Micro-architecture and Macro-landscapes:
Space and Authorship in Hideo Kojima’s Metal Gear Solid Franchise (1998–2015)
Tuesday the 22nd March
PLEASE NOTE NEW TIME : 7pm – 8pm followed by drinks and conversation
This paper will analyse the means through which architecture and landscape acts as agent of authorial agency in Hideo Kojima’s Metal Gear Solid franchise. In particular, this paper will look at Kojima’s three-dimensional work from his first polygonal entry, 1998’s Metal Gear Solid to 2015’s Metal Gear Solid V: The Phantom Pain, which marked the culmination of Kojima’s series but changed the series to an open-world format. Each of Kojima’s MGS games is thematically rich, narratively complicated and generically unstable. Overtly framed as stealth action games, each is also a reconstruction of video gaming’s potential as playful intermedia, addressing its physical and conceptual limitations and possibilities. This paper will examine how Kojima and his designers used architecture and landscape to mediate thematic issues and define and expand player potentialities. The art historical term ‘microarchitecture’ refers most broadly to miniaturised architectural representations, and has been used in architectural literature to refer to sophisticated expressions of the ‘really small’, but in programming is a term for the way in which instruction pathways are structured within a processor. Whereas earlier games in the series included defined spaces of tightly bound architecture leading to often extensive narrative cut scenes, their microarchitecture, in contrast the massive open worlds of Phantom Pain suggest the potential to make unique narrative moments in the savannah of Zaire and desert hills of Afghanistan. This paper will problematise these assumptions, looking at conditionality and design as fundamental parts of their landscape. In doing so, it will analyse and refer to the way space and architecture are used more widely in computer gaming.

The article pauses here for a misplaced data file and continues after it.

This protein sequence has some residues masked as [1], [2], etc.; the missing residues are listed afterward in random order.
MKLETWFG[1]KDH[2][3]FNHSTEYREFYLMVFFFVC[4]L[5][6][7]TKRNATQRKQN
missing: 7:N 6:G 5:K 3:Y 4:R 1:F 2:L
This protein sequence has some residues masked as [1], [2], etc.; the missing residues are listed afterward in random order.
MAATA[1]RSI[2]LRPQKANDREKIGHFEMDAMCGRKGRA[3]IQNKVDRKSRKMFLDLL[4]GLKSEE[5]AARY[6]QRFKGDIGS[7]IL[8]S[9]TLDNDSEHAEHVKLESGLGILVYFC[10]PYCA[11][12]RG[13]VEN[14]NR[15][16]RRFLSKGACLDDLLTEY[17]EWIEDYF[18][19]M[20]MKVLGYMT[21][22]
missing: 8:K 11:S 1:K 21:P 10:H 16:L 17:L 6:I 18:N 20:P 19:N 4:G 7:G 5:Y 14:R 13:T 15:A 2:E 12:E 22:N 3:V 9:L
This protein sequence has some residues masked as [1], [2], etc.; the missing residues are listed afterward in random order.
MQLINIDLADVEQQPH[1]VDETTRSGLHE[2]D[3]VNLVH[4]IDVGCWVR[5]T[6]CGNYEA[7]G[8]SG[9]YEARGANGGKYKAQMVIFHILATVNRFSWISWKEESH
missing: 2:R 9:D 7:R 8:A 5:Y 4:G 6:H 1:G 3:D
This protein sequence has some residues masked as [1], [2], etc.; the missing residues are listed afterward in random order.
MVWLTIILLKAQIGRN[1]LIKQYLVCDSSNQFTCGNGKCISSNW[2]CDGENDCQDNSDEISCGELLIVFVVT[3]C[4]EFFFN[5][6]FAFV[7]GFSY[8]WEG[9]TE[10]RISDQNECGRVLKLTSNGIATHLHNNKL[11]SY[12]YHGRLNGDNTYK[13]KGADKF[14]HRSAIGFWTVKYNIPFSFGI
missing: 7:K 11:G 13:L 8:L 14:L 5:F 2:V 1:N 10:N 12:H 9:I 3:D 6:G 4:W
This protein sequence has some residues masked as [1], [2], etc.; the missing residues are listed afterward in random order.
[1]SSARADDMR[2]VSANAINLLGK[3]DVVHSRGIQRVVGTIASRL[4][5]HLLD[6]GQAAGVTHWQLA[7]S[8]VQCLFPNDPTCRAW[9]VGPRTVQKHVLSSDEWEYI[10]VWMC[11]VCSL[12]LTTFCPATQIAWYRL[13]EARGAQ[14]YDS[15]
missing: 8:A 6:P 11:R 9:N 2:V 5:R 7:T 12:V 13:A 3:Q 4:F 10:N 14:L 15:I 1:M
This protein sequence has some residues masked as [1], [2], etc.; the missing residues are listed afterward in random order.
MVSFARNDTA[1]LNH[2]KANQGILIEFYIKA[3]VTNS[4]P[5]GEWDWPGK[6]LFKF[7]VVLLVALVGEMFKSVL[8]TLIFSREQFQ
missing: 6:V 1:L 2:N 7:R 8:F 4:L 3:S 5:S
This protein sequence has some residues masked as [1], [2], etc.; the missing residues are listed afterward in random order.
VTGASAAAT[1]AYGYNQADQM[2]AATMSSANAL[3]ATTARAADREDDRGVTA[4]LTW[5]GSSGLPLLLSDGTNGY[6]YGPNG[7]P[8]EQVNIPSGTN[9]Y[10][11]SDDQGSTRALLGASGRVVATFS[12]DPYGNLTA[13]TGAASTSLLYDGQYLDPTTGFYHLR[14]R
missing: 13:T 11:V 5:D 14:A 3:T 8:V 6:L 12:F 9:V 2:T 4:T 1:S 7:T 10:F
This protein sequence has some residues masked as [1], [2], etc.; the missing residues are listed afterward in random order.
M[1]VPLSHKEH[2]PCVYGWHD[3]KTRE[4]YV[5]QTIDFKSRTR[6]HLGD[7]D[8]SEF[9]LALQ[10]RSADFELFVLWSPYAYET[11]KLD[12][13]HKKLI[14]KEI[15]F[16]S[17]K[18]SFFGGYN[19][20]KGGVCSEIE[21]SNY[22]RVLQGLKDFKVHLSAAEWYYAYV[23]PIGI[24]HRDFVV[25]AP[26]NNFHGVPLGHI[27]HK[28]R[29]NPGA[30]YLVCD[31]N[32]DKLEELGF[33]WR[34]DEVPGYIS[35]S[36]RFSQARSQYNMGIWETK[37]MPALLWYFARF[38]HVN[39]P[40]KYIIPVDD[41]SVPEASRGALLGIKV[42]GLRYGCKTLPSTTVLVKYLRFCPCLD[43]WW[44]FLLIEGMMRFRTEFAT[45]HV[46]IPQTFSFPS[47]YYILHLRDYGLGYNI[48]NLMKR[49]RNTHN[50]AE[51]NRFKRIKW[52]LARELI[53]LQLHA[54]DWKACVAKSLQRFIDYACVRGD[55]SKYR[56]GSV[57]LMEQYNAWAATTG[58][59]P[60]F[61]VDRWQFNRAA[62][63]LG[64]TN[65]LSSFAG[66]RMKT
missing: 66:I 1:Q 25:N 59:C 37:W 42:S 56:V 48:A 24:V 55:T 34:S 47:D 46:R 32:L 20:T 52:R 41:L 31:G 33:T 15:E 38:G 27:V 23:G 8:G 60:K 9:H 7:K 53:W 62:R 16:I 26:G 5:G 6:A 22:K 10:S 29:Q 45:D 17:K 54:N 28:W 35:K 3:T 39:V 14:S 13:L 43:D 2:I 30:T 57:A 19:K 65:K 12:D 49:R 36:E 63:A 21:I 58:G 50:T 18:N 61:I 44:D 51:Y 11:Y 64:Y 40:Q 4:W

Alexander Collins is a doctoral student in the History of Art at the University of Edinburgh. His thesis analyses the role scale played in late medieval ritual culture, in particular large-format liturgical books and their integration into performative, rhetorical and memorial spaces. He is Associate Editor of the Journal of the Northern Renaissance, and tutors and occasionally lectures in History of Art, the University of Edinburgh.